Today’s blog will be short and sweet—stop that cheering—I can hear you!
There used to be a saying that “writers write, that’s what they do.” It was true at one time. Back in the days of the big however many houses when author marketing was largely handled by the publicity and/or marketing departments of the author’s house. Back in the day, the marketing department arranged the publicity, bought the ads and air time, sold the books not only to bookstores (there were a lot of them pre- ereaders), but to book clubs and book of the month style clubs. A well-known writer’s book (and even books of lesser known writers) were splashed everywhere. At least for a few months. Alas, no more.
Yes, there are still big houses—I think we are down to four, although it may be three. Hard to keep track. And to some extent they do some support publicity for their authors. Not too much for the most part, unless you are really famous, but they make sure the books are available at venues and often will punch up posters and flyers. Some still take ads in trade mags and newspapers. More often than not, even the big houses act as advisers, and the author is left to figure out the marketing thing by her/himself. The same is true of the small presses. They do what they can, and often do more than the big houses, but still, the onus is on the writer. And therein lies the rub.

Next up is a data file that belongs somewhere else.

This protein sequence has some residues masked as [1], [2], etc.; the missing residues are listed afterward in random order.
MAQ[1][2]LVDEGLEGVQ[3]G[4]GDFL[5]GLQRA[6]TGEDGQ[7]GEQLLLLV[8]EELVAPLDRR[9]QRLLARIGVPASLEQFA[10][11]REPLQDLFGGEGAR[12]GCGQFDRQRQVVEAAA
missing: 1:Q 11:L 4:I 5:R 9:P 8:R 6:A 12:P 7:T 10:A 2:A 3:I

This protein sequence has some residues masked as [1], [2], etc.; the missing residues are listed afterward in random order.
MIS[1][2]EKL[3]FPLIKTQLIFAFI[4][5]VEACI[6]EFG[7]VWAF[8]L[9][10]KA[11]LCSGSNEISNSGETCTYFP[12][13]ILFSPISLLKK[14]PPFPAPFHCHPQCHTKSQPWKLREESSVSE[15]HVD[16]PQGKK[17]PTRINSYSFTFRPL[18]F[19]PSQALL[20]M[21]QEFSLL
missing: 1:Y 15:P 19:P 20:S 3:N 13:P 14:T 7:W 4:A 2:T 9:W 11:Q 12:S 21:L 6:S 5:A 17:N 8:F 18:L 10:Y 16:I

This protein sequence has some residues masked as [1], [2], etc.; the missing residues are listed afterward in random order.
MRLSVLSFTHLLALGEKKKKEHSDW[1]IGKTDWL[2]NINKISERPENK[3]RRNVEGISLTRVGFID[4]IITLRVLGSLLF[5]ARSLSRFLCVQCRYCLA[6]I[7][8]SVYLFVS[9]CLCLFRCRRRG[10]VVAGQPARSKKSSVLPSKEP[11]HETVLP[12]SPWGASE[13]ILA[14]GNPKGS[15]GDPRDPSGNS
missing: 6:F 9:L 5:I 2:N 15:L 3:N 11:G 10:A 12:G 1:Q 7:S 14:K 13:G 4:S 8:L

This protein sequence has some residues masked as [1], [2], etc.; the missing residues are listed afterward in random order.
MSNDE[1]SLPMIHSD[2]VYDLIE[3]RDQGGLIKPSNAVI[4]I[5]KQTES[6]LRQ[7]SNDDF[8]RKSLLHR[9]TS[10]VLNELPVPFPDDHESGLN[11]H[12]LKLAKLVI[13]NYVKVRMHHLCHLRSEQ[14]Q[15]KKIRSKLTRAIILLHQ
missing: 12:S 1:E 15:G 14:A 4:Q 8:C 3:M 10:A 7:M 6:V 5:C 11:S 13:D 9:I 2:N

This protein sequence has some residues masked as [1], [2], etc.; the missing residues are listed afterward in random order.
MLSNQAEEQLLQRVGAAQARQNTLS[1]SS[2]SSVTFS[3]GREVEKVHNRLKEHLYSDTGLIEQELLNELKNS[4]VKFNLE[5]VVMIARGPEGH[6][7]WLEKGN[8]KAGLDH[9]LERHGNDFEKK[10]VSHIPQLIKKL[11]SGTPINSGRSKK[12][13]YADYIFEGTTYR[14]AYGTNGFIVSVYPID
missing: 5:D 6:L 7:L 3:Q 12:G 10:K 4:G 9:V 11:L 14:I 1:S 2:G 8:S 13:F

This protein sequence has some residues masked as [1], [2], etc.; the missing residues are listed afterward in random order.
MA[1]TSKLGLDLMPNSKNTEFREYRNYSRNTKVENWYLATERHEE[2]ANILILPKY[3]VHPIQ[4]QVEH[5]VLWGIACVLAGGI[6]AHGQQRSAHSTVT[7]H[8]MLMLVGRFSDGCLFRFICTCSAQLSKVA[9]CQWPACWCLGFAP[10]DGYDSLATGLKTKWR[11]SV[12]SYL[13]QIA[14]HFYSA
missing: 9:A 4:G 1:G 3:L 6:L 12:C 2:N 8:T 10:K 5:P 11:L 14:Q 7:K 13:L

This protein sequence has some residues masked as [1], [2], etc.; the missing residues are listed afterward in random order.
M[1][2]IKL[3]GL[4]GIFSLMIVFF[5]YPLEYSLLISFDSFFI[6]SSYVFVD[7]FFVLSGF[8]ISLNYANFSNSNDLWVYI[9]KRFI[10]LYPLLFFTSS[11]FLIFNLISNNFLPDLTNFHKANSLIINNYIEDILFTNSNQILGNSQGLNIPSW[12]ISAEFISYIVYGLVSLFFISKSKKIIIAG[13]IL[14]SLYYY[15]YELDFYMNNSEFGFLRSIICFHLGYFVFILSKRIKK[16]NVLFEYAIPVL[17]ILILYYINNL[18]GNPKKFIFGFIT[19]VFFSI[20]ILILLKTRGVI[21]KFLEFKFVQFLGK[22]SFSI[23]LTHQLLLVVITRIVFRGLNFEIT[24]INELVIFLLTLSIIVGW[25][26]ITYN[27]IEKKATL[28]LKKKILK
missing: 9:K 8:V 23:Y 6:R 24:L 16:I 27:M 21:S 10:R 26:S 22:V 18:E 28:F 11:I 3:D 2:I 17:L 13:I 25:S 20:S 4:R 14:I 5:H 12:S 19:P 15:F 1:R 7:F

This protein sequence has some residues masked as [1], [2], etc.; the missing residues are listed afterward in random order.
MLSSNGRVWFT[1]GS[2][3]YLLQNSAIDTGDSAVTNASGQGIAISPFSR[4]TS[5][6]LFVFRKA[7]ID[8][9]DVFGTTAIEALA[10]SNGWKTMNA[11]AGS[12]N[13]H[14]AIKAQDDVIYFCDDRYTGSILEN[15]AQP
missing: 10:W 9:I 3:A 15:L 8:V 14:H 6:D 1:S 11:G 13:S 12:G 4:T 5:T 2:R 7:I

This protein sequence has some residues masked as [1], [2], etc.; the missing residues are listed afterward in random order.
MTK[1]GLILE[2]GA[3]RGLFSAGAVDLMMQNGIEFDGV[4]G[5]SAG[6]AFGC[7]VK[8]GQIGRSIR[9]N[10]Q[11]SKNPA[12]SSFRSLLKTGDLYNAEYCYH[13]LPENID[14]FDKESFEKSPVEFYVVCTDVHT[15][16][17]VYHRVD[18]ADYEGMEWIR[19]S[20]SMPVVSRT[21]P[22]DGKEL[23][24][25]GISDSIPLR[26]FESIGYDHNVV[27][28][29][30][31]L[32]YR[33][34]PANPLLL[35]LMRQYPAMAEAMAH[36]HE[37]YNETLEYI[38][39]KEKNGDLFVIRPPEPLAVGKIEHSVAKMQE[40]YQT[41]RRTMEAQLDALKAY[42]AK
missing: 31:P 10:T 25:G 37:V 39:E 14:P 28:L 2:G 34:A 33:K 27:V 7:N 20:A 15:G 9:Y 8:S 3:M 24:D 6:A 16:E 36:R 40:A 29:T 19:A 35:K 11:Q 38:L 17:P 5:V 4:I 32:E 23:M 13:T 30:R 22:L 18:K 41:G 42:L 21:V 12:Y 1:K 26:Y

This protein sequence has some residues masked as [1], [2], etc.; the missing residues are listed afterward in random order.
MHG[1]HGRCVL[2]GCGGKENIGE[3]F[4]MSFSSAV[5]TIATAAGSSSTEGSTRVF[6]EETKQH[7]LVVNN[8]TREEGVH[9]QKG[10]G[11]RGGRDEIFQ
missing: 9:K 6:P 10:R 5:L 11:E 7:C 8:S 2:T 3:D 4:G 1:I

Every writer I know (and I know a few) would much rather sit in their cave and grind out the words. That does not sell books. Those of us who thought all we had to do was write a good book and readers would beat a path to our doors begging for the next one, (can you see my hand waving), quickly discovered the error of our ways. Instead we learned the benefits of Facebook, how to work our author pages, got up close and friendly with Canva and learned to make our own ads (still learning) and of course, we tweeted our hearts out. It’s all about staying connected, with our publisher, agent, editor, other authors (who swap information on what they’ve found to work because we are all in this together) and with the readers.
The readers are the lifeblood of any author’s marketing endeavors. Reaching, interacting, meeting, greeting, learning about your readers. It’s what sells books, yes. But it’s something more than that. It’s humanity in action. We write to gain a readership. What better way to do that then to meet the readers? Either on social media, or as the expression goes, F2F. Marketing is time consuming. It’s the reader interaction that makes it worthwhile. When the author cares about her audience, it shows. And it makes the marketing treadmill all worthwhile.
What about you, writers? Do you like or hate the marketing blitzkrieg of modern writing?
Readers, do you like meeting the authors, in person or cyberwise or do you wish we would all go away and write more books?
Kait loves to hear from fans, check out her website at www.kaitcarson.com; follow her on Facebook at www.facebook.com/kaitcarsonauthor, on twitter at @kaitcarson, or e-mail her at email@example.com.